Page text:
Hundreds of lights shone across Edinburgh Place last Thursday evening, as students held up their phones and sang Do You Hear the People Sing? – one of the rallying calls of the extradition bill protests.
Students from many schools had come together for, as they put it, the future of Hong Kong.
“We want to show the world that we, students, walk with all Hongkongers,” said a 17-year-old surnamed Wan. “The movement’s slogan, ‘Revolution of our time’, shows we [have had] an awakening. We’ve entered a new age.”
Over the past two weeks, various student concern groups have started calling for class boycotts. Young Post spoke to some students to learn about why they’re calling for such actions.
The groups are eager to point out that they care about social issues, and that they do not represent the political stance of their schools.
Wan is part of the group from Methodist Church Hong Kong Wesley College. It had planned to walk out of the school’s commencement ceremony on Monday – the first day of the new term. The school has cancelled the ceremony, but this has not deterred the group from pursuing other actions.
“We will skip classes,” Wan says. “We will hold other events at school during class hours.” He adds they have not ruled out the possibility of future class boycotts.
When asked what they want to achieve, Wan says the best-case scenario would be the government accepting the protesters’ five demands – a full withdrawal of the now-suspended extradition bill; a commission of inquiry into alleged police brutality; the retraction of the classification of protesters as “rioters”; amnesty for arrested protesters; and universal suffrage for both the Legislative Council and chief executive elections. However, he doesn’t have high hopes of this happening.
“I don’t think a school boycott will [change much]. However, it is a good opportunity for us to express our political stance in a peaceful way.”
Lee, a 17-year-old True Light Middle School of Hong Kong student, says there are 10 people on their school’s “informative page team” – which acts as a bridge between the school and its students.
In June, after consulting their principal, Lee and some of her fellow students took part in two class boycotts. “Our headmistress said, as long as we handed in personal leave letters, we could take part in strikes outside school.” Next month, the school plans to continue this policy.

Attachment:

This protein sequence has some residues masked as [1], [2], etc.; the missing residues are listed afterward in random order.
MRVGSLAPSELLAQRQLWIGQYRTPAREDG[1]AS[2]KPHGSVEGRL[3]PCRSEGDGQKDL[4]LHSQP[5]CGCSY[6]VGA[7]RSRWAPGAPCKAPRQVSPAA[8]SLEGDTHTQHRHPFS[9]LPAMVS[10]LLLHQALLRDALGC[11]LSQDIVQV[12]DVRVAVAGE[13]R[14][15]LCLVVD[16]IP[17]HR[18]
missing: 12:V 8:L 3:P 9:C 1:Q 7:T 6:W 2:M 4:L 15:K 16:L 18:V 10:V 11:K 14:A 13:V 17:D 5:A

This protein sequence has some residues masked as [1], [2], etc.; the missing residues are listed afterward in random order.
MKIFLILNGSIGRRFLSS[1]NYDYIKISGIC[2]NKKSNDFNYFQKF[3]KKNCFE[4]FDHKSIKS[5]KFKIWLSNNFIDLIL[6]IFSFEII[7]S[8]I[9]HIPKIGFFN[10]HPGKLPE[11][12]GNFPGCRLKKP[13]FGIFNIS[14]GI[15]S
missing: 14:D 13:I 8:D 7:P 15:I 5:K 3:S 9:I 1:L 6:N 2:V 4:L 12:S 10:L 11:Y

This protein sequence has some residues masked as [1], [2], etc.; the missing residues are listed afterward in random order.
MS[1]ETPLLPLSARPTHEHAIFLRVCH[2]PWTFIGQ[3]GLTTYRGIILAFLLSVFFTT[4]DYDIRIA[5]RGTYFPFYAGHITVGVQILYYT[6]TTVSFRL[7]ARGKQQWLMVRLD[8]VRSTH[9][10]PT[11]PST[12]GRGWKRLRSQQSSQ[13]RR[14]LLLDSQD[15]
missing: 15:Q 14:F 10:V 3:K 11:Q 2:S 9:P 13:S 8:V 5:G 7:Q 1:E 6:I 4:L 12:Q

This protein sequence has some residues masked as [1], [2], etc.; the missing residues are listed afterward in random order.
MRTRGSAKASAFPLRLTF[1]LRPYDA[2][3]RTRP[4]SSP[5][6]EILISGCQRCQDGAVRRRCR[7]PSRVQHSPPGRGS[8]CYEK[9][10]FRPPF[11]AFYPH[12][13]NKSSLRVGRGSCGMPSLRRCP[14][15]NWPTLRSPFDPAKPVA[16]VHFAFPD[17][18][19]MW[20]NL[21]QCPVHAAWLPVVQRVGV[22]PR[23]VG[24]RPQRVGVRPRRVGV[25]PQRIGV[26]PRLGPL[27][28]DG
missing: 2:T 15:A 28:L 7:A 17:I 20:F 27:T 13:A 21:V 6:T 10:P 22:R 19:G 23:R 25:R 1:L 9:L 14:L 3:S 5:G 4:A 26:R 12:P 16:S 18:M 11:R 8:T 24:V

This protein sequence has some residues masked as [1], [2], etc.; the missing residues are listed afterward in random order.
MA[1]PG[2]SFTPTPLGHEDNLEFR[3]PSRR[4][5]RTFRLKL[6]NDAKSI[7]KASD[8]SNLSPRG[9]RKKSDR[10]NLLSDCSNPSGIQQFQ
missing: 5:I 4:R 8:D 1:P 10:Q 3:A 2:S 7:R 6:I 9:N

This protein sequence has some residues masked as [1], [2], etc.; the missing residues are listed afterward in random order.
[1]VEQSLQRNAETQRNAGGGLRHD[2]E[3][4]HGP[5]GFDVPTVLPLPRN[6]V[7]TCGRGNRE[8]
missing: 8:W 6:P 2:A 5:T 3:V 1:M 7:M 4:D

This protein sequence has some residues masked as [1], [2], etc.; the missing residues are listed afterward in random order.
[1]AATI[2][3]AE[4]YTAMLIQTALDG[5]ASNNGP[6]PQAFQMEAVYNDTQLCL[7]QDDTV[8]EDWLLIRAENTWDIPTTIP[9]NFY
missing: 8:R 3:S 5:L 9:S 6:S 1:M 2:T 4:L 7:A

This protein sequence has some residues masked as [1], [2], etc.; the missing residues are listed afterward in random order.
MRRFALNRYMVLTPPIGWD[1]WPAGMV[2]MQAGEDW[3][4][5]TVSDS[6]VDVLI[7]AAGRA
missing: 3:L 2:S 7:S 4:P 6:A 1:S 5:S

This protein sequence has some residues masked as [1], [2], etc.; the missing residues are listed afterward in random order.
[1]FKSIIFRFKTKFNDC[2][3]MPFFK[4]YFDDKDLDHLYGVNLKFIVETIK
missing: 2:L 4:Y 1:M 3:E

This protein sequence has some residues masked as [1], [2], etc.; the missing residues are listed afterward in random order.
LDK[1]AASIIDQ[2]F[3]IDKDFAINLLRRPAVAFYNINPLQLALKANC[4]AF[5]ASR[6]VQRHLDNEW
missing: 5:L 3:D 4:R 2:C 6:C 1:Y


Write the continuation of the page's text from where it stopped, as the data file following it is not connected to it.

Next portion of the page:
A Lennon Wall – boards filled with messages by protesters – will also be set up by the school, but students will have to add their names to the notes.
The school has also promised that students taking part in class boycotts will not be punished, as it “does not intend to be students’ enemy”.
Another concern group has been set up in a school in Wan Chai, and the students do not wish to reveal the school name.
“In our group, some were active fighters on the frontline, and some have been making posters and writing articles,” says Chan, 16. “We all share the same goal: we’re all fighting for our future.”
Another student from the same school, Leung, says he thinks young people play such an important role in the protests because they have a lot of free time.
“When you have a family, there are more [consequences] if you want to take part in civil disobedience,” he says. “There might be other concerns for you if you attend protests.”
When asked about the future of Hong Kong, Leung is uncertain.
“I think the city is headed towards a direction that’s worse than, say, 20 years ago. Still, I believe there’s a chance for us to make life better … no one could have, for example, predicted that the Berlin Wall in Germany [which divided the country’s capital city from 1961 to 1989] would eventually come down … I just feel I have a responsibility to take part in this movement.”
The school’s group says they will probably hold a class boycott on Tuesday, and spend the first day back at school distributing black masks on campus.
A concern group at Lui Cheung Kwong Lutheran College, in Tuen Mun, was also at the rally.
“Our school has a Liberal Studies board,” says a 15-year-old student surnamed Chu. “It’s been there since June, and it’s like a Lennon Wall.”
The 27-strong group are preparing for a strike on Monday, but stress their boycott is not about skipping school – it’s about providing information to their classmates. Chu believes their school is not very supportive of their actions.
“We’ve tried to hand out white ribbons at school, but we weren’t allowed to – even though our principal has said we have the right to express our political stances. The school said we could just bring our own [ribbons] if we want to